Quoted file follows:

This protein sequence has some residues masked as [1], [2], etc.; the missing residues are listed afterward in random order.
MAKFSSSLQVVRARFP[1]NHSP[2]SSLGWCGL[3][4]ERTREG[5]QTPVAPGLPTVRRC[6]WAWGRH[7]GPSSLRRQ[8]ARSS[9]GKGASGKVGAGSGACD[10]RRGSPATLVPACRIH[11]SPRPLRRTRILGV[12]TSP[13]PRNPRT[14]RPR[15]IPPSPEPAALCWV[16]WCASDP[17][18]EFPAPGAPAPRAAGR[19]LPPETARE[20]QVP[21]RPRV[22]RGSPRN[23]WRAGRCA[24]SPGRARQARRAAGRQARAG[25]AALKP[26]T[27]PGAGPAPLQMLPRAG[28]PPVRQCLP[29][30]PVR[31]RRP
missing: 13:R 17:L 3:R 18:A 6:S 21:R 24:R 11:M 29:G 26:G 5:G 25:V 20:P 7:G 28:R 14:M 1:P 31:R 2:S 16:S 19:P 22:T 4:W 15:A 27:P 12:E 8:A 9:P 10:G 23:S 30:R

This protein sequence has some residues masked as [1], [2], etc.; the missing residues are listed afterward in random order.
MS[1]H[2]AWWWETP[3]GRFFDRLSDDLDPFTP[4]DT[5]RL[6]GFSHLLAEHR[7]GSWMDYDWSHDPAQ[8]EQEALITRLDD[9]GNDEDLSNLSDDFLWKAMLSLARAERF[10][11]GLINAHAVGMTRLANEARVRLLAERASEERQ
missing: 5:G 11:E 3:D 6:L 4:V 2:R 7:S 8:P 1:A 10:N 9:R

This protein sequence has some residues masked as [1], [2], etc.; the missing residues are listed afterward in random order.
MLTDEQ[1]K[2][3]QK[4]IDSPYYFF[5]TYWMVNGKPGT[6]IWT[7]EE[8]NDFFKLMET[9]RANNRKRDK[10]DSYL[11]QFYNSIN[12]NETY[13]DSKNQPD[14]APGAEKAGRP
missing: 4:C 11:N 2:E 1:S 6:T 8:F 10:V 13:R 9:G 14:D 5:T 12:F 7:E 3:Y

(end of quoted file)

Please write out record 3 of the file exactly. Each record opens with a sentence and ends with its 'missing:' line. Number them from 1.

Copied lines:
This protein sequence has some residues masked as [1], [2], etc.; the missing residues are listed afterward in random order.
MLTDEQ[1]K[2][3]QK[4]IDSPYYFF[5]TYWMVNGKPGT[6]IWT[7]EE[8]NDFFKLMET[9]RANNRKRDK[10]DSYL[11]QFYNSIN[12]NETY[13]DSKNQPD[14]APGAEKAGRP
missing: 4:C 11:N 2:E 1:S 6:T 8:F 10:V 13:R 9:G 14:D 5:T 12:F 7:E 3:Y